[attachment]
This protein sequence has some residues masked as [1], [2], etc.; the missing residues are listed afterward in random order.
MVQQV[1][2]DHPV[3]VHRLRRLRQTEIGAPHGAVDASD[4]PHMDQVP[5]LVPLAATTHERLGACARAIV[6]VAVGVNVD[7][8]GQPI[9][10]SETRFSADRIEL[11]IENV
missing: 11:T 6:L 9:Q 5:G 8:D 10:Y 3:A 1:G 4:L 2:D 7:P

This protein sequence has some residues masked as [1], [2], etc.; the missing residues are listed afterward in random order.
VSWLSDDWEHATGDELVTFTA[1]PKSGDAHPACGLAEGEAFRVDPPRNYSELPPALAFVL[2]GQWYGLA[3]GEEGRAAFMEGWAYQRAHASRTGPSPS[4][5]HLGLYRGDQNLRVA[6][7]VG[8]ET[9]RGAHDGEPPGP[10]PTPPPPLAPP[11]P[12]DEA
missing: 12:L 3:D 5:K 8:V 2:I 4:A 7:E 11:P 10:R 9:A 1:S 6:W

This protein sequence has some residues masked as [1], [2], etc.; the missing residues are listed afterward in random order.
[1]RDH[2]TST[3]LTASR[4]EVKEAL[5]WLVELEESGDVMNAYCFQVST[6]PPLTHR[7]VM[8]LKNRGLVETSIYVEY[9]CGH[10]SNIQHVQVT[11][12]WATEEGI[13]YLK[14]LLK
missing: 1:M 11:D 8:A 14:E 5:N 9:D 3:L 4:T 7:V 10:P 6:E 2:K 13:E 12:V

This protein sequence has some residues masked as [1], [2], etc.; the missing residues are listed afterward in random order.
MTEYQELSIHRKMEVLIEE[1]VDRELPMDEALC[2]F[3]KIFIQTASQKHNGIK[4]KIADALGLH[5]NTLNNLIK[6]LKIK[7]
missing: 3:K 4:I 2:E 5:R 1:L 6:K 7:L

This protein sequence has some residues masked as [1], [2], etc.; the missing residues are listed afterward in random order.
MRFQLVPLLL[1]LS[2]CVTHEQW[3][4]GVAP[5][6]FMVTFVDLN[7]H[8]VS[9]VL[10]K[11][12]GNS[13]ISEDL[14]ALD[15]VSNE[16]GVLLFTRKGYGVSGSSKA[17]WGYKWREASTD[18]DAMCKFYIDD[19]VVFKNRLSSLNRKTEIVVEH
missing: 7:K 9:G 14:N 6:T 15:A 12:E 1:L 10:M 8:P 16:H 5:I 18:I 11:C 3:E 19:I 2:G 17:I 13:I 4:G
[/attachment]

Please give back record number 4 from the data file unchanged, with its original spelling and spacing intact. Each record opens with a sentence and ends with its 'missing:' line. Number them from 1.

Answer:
This protein sequence has some residues masked as [1], [2], etc.; the missing residues are listed afterward in random order.
MTEYQELSIHRKMEVLIEE[1]VDRELPMDEALC[2]F[3]KIFIQTASQKHNGIK[4]KIADALGLH[5]NTLNNLIK[6]LKIK[7]
missing: 3:K 4:I 2:E 5:R 1:L 6:K 7:L